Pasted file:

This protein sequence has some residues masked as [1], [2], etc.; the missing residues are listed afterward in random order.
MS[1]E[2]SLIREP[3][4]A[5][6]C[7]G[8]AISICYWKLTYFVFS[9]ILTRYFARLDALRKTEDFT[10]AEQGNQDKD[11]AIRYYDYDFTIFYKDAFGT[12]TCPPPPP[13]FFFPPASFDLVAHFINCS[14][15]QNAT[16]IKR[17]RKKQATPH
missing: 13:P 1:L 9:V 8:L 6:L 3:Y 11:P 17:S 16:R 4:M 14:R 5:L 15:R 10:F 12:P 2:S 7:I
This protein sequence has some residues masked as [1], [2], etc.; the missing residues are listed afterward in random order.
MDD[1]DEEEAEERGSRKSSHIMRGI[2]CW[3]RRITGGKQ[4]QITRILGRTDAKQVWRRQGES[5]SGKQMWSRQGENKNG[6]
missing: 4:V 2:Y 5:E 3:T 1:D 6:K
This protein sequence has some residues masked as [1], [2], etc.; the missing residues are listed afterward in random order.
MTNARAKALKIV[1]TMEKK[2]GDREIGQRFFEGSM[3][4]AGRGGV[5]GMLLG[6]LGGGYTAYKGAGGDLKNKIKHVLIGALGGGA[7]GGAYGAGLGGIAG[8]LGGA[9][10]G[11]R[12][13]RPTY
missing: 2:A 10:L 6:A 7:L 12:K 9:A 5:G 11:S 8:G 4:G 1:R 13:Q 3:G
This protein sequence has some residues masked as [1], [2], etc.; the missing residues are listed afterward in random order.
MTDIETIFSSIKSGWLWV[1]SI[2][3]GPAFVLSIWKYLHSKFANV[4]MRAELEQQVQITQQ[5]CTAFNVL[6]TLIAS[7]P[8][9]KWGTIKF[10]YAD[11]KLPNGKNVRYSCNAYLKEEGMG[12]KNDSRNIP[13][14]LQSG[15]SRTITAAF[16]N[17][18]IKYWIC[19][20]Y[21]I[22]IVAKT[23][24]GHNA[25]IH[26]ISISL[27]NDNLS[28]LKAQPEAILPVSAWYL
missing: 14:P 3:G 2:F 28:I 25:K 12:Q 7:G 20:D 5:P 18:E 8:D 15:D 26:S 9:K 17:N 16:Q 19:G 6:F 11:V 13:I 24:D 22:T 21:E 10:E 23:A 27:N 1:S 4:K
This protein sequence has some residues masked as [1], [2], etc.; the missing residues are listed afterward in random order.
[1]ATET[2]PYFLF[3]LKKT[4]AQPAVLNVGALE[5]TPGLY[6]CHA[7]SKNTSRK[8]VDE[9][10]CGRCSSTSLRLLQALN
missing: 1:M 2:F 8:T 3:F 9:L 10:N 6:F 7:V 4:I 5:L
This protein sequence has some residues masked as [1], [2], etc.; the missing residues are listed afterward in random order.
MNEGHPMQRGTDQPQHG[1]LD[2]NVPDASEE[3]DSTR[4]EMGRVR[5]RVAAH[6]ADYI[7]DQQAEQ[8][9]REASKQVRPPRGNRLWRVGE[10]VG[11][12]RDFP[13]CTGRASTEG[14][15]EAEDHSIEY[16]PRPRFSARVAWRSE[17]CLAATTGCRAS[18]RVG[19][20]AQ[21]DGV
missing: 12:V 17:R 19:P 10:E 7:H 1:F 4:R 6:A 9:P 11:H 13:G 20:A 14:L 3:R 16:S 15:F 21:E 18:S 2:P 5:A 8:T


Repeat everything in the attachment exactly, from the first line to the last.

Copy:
This protein sequence has some residues masked as [1], [2], etc.; the missing residues are listed afterward in random order.
MS[1]E[2]SLIREP[3][4]A[5][6]C[7]G[8]AISICYWKLTYFVFS[9]ILTRYFARLDALRKTEDFT[10]AEQGNQDKD[11]AIRYYDYDFTIFYKDAFGT[12]TCPPPPP[13]FFFPPASFDLVAHFINCS[14][15]QNAT[16]IKR[17]RKKQATPH
missing: 13:P 1:L 9:V 8:L 6:L 3:Y 11:P 17:S 16:R 4:M 14:R 5:L 15:R 10:F 12:P 2:S 7:I
This protein sequence has some residues masked as [1], [2], etc.; the missing residues are listed afterward in random order.
MDD[1]DEEEAEERGSRKSSHIMRGI[2]CW[3]RRITGGKQ[4]QITRILGRTDAKQVWRRQGES[5]SGKQMWSRQGENKNG[6]
missing: 4:V 2:Y 5:E 3:T 1:D 6:K
This protein sequence has some residues masked as [1], [2], etc.; the missing residues are listed afterward in random order.
MTNARAKALKIV[1]TMEKK[2]GDREIGQRFFEGSM[3][4]AGRGGV[5]GMLLG[6]LGGGYTAYKGAGGDLKNKIKHVLIGALGGGA[7]GGAYGAGLGGIAG[8]LGGA[9][10]G[11]R[12][13]RPTY
missing: 2:A 10:L 6:A 7:L 12:K 9:A 5:G 11:S 8:G 4:G 1:R 13:Q 3:G
This protein sequence has some residues masked as [1], [2], etc.; the missing residues are listed afterward in random order.
MTDIETIFSSIKSGWLWV[1]SI[2][3]GPAFVLSIWKYLHSKFANV[4]MRAELEQQVQITQQ[5]CTAFNVL[6]TLIAS[7]P[8][9]KWGTIKF[10]YAD[11]KLPNGKNVRYSCNAYLKEEGMG[12]KNDSRNIP[13][14]LQSG[15]SRTITAAF[16]N[17][18]IKYWIC[19][20]Y[21]I[22]IVAKT[23][24]GHNA[25]IH[26]ISISL[27]NDNLS[28]LKAQPEAILPVSAWYL
missing: 14:P 3:G 2:F 28:I 25:K 12:Q 7:G 20:D 5:P 18:E 8:D 15:D 26:S 9:K 17:N 16:Q 19:G 6:F 11:V 13:I 24:D 22:T 21:E 10:E 23:A 27:N 1:S 4:K
This protein sequence has some residues masked as [1], [2], etc.; the missing residues are listed afterward in random order.
[1]ATET[2]PYFLF[3]LKKT[4]AQPAVLNVGALE[5]TPGLY[6]CHA[7]SKNTSRK[8]VDE[9][10]CGRCSSTSLRLLQALN
missing: 1:M 2:F 8:T 3:F 9:L 10:N 6:F 7:V 4:I 5:L
This protein sequence has some residues masked as [1], [2], etc.; the missing residues are listed afterward in random order.
MNEGHPMQRGTDQPQHG[1]LD[2]NVPDASEE[3]DSTR[4]EMGRVR[5]RVAAH[6]ADYI[7]DQQAEQ[8][9]REASKQVRPPRGNRLWRVGE[10]VG[11][12]RDFP[13]CTGRASTEG[14][15]EAEDHSIEY[16]PRPRFSARVAWRSE[17]CLAATTGCRAS[18]RVG[19][20]AQ[21]DGV
missing: 12:V 17:R 19:P 10:E 7:H 1:F 4:R 6:A 9:P 11:H 13:G 20:A 14:L 3:R 16:S 15:F 21:E 18:S 2:P 5:A 8:T